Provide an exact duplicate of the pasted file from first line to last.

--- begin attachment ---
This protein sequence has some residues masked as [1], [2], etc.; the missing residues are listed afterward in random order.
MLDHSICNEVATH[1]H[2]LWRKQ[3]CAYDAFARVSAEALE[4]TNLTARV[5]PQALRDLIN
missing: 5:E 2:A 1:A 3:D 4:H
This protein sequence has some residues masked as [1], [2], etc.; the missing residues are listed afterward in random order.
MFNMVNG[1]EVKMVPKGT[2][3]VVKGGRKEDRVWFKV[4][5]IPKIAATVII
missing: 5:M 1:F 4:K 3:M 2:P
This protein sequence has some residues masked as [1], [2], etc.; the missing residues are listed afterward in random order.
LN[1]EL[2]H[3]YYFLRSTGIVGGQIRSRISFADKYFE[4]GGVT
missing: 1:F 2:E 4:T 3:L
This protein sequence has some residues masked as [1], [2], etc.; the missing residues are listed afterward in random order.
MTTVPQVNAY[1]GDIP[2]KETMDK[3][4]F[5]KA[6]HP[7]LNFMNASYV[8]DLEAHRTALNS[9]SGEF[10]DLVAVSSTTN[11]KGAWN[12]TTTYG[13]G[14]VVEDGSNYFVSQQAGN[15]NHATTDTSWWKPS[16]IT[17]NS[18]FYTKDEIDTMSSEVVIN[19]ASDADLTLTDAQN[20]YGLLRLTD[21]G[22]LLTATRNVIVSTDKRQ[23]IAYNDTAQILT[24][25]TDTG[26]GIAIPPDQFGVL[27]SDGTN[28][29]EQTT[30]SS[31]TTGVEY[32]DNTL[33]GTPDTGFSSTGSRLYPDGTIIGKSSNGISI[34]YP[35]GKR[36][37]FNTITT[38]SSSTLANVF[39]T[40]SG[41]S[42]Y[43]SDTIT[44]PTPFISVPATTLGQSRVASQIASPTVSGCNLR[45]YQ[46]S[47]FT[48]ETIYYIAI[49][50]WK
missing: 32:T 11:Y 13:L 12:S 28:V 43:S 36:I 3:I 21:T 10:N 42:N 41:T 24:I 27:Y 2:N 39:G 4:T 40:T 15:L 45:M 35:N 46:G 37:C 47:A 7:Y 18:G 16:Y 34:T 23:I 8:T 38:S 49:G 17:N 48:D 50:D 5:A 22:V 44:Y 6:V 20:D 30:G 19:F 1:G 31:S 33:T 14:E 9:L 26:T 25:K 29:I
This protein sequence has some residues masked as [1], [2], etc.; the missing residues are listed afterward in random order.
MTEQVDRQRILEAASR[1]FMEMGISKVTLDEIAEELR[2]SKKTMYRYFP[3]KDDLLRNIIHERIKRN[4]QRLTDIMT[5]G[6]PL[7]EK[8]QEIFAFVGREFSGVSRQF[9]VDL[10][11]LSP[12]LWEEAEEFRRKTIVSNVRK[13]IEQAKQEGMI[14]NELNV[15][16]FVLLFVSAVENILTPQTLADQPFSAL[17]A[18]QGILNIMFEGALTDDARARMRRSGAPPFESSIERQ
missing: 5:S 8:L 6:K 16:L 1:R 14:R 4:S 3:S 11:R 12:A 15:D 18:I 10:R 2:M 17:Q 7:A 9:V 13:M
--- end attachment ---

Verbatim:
This protein sequence has some residues masked as [1], [2], etc.; the missing residues are listed afterward in random order.
MLDHSICNEVATH[1]H[2]LWRKQ[3]CAYDAFARVSAEALE[4]TNLTARV[5]PQALRDLIN
missing: 5:E 2:A 1:A 3:D 4:H
This protein sequence has some residues masked as [1], [2], etc.; the missing residues are listed afterward in random order.
MFNMVNG[1]EVKMVPKGT[2][3]VVKGGRKEDRVWFKV[4][5]IPKIAATVII
missing: 5:M 1:F 4:K 3:M 2:P
This protein sequence has some residues masked as [1], [2], etc.; the missing residues are listed afterward in random order.
LN[1]EL[2]H[3]YYFLRSTGIVGGQIRSRISFADKYFE[4]GGVT
missing: 1:F 2:E 4:T 3:L
This protein sequence has some residues masked as [1], [2], etc.; the missing residues are listed afterward in random order.
MTTVPQVNAY[1]GDIP[2]KETMDK[3][4]F[5]KA[6]HP[7]LNFMNASYV[8]DLEAHRTALNS[9]SGEF[10]DLVAVSSTTN[11]KGAWN[12]TTTYG[13]G[14]VVEDGSNYFVSQQAGN[15]NHATTDTSWWKPS[16]IT[17]NS[18]FYTKDEIDTMSSEVVIN[19]ASDADLTLTDAQN[20]YGLLRLTD[21]G[22]LLTATRNVIVSTDKRQ[23]IAYNDTAQILT[24][25]TDTG[26]GIAIPPDQFGVL[27]SDGTN[28][29]EQTT[30]SS[31]TTGVEY[32]DNTL[33]GTPDTGFSSTGSRLYPDGTIIGKSSNGISI[34]YP[35]GKR[36][37]FNTITT[38]SSSTLANVF[39]T[40]SG[41]S[42]Y[43]SDTIT[44]PTPFISVPATTLGQSRVASQIASPTVSGCNLR[45]YQ[46]S[47]FT[48]ETIYYIAI[49][50]WK
missing: 32:T 11:Y 13:L 12:S 28:V 43:S 36:I 3:I 21:T 10:N 42:N 41:T 24:I 27:Y 2:N 39:G 4:T 40:T 15:L 45:M 35:N 46:G 37:C 47:A 7:Y 18:G 16:Y 34:T 23:I 8:T 38:S 49:G 17:N 48:D 50:D 5:A 22:V 44:Y 6:V 20:D 30:G 19:F 1:G 31:S 33:T 14:E 9:L 26:T 25:K 29:I
This protein sequence has some residues masked as [1], [2], etc.; the missing residues are listed afterward in random order.
MTEQVDRQRILEAASR[1]FMEMGISKVTLDEIAEELR[2]SKKTMYRYFP[3]KDDLLRNIIHERIKRN[4]QRLTDIMT[5]G[6]PL[7]EK[8]QEIFAFVGREFSGVSRQF[9]VDL[10][11]LSP[12]LWEEAEEFRRKTIVSNVRK[13]IEQAKQEGMI[14]NELNV[15][16]FVLLFVSAVENILTPQTLADQPFSAL[17]A[18]QGILNIMFEGALTDDARARMRRSGAPPFESSIERQ
missing: 5:S 8:L 6:K 16:L 1:R 14:R 4:S 3:S 11:R 12:A 15:D 18:I 10:R 2:M 17:Q 7:A 9:V 13:M